Process aims to keep the bad guys out of new force
May 7, 2007
KABUL, Afghanistan — Before prospective recruits can join the Afghan army or police, tribal elders or mullahs must personally vouch for them.
The requirement is intended to prevent terrorists, criminals and other undesirables from infiltrating the ranks.
“In this culture, that works very well, because not only does the applicant sign, but also so does the senior official, mullah or tribal elder,” U.S. Army Maj. Gen. Robert Durbin said.
As head of the program to train and equip Afghan security forces, Durbin says he has a statutory responsibility under the Leahy Amendment to keep bad guys out of leadership positions, especially among the police.
“They are very good partners,” Durbin said of the Afghans. “They may have a high illiteracy rate, which means they don’t have a formal education, but they are not dumb by any means. They are doing their part. They are paying attention, and they want good people.”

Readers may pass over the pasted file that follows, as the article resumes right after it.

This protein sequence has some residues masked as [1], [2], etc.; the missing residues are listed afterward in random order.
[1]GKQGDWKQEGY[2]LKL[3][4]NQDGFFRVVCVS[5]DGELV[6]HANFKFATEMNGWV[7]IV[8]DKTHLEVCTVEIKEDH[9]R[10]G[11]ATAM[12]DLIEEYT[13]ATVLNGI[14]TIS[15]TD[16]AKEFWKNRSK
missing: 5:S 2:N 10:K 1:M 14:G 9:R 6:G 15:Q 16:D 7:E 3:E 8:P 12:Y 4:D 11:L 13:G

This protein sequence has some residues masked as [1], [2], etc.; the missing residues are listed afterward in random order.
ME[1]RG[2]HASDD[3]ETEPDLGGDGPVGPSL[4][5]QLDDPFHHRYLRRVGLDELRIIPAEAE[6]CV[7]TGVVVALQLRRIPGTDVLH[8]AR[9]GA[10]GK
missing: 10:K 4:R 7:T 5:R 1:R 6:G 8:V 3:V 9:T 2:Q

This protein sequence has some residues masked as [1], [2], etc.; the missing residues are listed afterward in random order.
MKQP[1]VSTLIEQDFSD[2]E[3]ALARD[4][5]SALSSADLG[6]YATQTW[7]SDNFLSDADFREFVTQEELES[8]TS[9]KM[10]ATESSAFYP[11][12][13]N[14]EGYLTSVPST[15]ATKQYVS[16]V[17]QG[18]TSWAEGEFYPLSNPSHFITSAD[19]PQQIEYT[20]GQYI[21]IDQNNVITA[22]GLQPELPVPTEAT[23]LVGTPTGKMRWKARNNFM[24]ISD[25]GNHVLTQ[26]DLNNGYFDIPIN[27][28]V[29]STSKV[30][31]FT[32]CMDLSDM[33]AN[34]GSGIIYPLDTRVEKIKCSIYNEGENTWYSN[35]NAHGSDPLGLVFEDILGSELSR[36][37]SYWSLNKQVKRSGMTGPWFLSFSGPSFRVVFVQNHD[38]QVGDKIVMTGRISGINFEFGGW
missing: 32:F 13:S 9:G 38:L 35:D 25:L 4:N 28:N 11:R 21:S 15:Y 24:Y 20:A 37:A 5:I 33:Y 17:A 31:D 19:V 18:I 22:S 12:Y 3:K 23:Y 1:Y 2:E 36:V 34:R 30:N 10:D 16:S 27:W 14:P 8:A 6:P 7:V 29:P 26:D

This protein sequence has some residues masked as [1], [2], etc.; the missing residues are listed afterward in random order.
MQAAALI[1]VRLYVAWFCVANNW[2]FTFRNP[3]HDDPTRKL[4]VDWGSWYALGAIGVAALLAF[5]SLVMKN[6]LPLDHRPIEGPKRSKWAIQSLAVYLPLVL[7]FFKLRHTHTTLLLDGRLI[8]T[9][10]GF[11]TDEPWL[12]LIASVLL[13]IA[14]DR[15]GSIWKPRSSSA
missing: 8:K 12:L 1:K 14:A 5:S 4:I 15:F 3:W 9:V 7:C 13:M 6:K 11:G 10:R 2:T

The United Nations Assistance Commission-Afghanistan and the U.S. State Department have the means to do a records check on any Afghan. But it becomes a necessity when an Afghan is vying for a senior leadership position in the military or police. Of primary concern is keeping out anyone deemed untrustworthy or with a history of human rights violations.
There’s also a procedure to remove incompetent or unqualified senior leaders. It involves a severance package that offers a year’s pay and benefits, providing the individual reports in every month and proves they have another means of financial support that is legitimate.
“It’s really to ensure that they don’t go to the other side,” Durbin said.